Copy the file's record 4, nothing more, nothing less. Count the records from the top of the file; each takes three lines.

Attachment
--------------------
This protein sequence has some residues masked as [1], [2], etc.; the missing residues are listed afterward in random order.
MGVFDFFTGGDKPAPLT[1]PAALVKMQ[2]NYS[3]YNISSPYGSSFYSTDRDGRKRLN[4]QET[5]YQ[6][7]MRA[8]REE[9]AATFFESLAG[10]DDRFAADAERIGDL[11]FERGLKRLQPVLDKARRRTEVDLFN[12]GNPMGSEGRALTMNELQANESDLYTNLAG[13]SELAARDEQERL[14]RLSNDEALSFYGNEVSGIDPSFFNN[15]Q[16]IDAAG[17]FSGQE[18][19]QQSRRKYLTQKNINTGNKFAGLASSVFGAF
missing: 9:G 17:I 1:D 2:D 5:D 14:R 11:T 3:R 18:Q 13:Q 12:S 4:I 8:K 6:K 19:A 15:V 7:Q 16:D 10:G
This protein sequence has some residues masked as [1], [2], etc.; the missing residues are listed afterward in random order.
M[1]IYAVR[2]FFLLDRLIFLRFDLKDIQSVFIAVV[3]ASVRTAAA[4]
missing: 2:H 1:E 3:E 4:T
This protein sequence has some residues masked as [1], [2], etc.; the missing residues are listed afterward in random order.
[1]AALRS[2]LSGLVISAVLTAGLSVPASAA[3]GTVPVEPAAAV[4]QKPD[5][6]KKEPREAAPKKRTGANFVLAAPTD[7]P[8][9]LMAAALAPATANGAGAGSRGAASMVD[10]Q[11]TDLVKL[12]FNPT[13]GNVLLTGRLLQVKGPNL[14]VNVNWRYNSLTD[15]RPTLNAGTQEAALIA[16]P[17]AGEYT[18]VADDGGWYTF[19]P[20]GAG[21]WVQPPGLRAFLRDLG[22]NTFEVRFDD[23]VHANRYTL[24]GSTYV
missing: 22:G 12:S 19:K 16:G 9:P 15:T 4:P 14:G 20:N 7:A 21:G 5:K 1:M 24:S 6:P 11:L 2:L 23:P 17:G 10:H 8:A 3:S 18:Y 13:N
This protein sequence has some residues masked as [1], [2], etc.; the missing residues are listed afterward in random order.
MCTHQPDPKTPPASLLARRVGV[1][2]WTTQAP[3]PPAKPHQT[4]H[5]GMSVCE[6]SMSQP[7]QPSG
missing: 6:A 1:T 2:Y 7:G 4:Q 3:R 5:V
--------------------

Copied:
This protein sequence has some residues masked as [1], [2], etc.; the missing residues are listed afterward in random order.
MCTHQPDPKTPPASLLARRVGV[1][2]WTTQAP[3]PPAKPHQT[4]H[5]GMSVCE[6]SMSQP[7]QPSG
missing: 6:A 1:T 2:Y 7:G 4:Q 3:R 5:V